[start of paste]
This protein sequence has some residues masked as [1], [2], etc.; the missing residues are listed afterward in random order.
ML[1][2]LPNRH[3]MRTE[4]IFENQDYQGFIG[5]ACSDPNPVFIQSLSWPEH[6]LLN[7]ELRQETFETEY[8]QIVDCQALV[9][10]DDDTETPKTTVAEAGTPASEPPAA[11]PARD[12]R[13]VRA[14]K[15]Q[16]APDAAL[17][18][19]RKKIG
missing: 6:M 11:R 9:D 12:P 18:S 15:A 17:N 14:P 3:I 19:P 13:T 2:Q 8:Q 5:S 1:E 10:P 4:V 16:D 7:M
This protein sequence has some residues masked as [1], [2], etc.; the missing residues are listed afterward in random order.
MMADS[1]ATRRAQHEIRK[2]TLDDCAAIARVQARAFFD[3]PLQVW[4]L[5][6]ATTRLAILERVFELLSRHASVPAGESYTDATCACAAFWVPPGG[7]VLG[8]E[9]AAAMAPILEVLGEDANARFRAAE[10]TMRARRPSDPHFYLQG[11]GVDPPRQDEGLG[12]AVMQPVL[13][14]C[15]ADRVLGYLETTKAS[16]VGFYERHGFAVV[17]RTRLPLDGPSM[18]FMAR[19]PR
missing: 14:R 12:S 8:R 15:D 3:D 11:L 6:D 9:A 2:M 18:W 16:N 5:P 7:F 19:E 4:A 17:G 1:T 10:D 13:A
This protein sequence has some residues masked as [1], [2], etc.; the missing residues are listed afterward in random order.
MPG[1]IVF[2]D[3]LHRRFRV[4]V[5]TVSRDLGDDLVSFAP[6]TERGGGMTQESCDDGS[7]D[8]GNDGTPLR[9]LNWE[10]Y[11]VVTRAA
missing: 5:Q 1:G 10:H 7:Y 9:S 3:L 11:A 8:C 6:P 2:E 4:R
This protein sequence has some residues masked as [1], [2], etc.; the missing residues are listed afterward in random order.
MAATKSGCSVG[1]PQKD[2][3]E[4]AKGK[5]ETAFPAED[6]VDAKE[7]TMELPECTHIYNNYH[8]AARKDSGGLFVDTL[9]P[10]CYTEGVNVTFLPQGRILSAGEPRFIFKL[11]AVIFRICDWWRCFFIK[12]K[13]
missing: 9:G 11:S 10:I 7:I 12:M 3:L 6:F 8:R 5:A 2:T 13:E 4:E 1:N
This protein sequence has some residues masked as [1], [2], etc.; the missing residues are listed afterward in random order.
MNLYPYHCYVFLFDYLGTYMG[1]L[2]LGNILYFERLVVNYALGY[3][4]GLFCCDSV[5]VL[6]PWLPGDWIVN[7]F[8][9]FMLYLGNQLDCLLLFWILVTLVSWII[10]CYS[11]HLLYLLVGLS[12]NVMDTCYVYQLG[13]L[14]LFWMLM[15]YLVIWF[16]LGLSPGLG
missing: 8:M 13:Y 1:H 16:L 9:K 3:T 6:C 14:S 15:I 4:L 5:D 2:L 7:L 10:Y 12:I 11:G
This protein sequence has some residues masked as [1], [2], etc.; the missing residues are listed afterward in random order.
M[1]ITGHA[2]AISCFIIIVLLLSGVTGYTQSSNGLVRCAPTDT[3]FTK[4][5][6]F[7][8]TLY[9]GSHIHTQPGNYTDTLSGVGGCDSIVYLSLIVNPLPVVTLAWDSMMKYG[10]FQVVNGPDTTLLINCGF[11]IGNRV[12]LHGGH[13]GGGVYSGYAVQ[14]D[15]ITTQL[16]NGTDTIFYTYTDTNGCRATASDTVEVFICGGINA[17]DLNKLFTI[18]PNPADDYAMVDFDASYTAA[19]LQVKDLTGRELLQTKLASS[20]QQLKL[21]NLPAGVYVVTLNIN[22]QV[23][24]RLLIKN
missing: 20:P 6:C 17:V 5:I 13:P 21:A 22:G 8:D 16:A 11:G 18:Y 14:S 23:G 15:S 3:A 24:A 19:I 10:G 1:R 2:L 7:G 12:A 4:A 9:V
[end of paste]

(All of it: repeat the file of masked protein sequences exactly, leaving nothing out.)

This protein sequence has some residues masked as [1], [2], etc.; the missing residues are listed afterward in random order.
ML[1][2]LPNRH[3]MRTE[4]IFENQDYQGFIG[5]ACSDPNPVFIQSLSWPEH[6]LLN[7]ELRQETFETEY[8]QIVDCQALV[9][10]DDDTETPKTTVAEAGTPASEPPAA[11]PARD[12]R[13]VRA[14]K[15]Q[16]APDAAL[17][18][19]RKKIG
missing: 6:M 11:R 9:D 12:P 18:S 15:A 17:N 14:P 3:I 19:P 13:T 2:Q 8:Q 5:S 1:E 10:P 4:V 16:D 7:M
This protein sequence has some residues masked as [1], [2], etc.; the missing residues are listed afterward in random order.
MMADS[1]ATRRAQHEIRK[2]TLDDCAAIARVQARAFFD[3]PLQVW[4]L[5][6]ATTRLAILERVFELLSRHASVPAGESYTDATCACAAFWVPPGG[7]VLG[8]E[9]AAAMAPILEVLGEDANARFRAAE[10]TMRARRPSDPHFYLQG[11]GVDPPRQDEGLG[12]AVMQPVL[13][14]C[15]ADRVLGYLETTKAS[16]VGFYERHGFAVV[17]RTRLPLDGPSM[18]FMAR[19]PR
missing: 14:R 12:S 8:R 15:D 3:D 11:L 6:D 9:A 2:M 18:W 16:N 5:P 7:F 19:E 4:A 17:G 1:T 10:D 13:A
This protein sequence has some residues masked as [1], [2], etc.; the missing residues are listed afterward in random order.
MPG[1]IVF[2]D[3]LHRRFRV[4]V[5]TVSRDLGDDLVSFAP[6]TERGGGMTQESCDDGS[7]D[8]GNDGTPLR[9]LNWE[10]Y[11]VVTRAA
missing: 5:Q 1:G 10:H 7:Y 9:S 3:L 11:A 8:C 6:P 2:E 4:R
This protein sequence has some residues masked as [1], [2], etc.; the missing residues are listed afterward in random order.
MAATKSGCSVG[1]PQKD[2][3]E[4]AKGK[5]ETAFPAED[6]VDAKE[7]TMELPECTHIYNNYH[8]AARKDSGGLFVDTL[9]P[10]CYTEGVNVTFLPQGRILSAGEPRFIFKL[11]AVIFRICDWWRCFFIK[12]K[13]
missing: 9:G 11:S 10:I 7:I 12:M 3:L 6:F 8:R 5:A 2:T 13:E 4:E 1:N
This protein sequence has some residues masked as [1], [2], etc.; the missing residues are listed afterward in random order.
MNLYPYHCYVFLFDYLGTYMG[1]L[2]LGNILYFERLVVNYALGY[3][4]GLFCCDSV[5]VL[6]PWLPGDWIVN[7]F[8][9]FMLYLGNQLDCLLLFWILVTLVSWII[10]CYS[11]HLLYLLVGLS[12]NVMDTCYVYQLG[13]L[14]LFWMLM[15]YLVIWF[16]LGLSPGLG
missing: 8:M 13:Y 1:H 16:L 9:K 3:T 6:C 14:S 15:I 4:L 5:D 2:L 7:L 10:Y 12:I 11:G
This protein sequence has some residues masked as [1], [2], etc.; the missing residues are listed afterward in random order.
M[1]ITGHA[2]AISCFIIIVLLLSGVTGYTQSSNGLVRCAPTDT[3]FTK[4][5][6]F[7][8]TLY[9]GSHIHTQPGNYTDTLSGVGGCDSIVYLSLIVNPLPVVTLAWDSMMKYG[10]FQVVNGPDTTLLINCGF[11]IGNRV[12]LHGGH[13]GGGVYSGYAVQ[14]D[15]ITTQL[16]NGTDTIFYTYTDTNGCRATASDTVEVFICGGINA[17]DLNKLFTI[18]PNPADDYAMVDFDASYTAA[19]LQVKDLTGRELLQTKLASS[20]QQLKL[21]NLPAGVYVVTLNIN[22]QV[23][24]RLLIKN
missing: 20:P 6:C 17:V 5:I 13:P 21:A 22:G 8:D 16:A 11:G 18:Y 14:S 23:G 15:S 3:A 24:A 19:I 10:G 1:R 2:L 7:G 12:A 4:A 9:V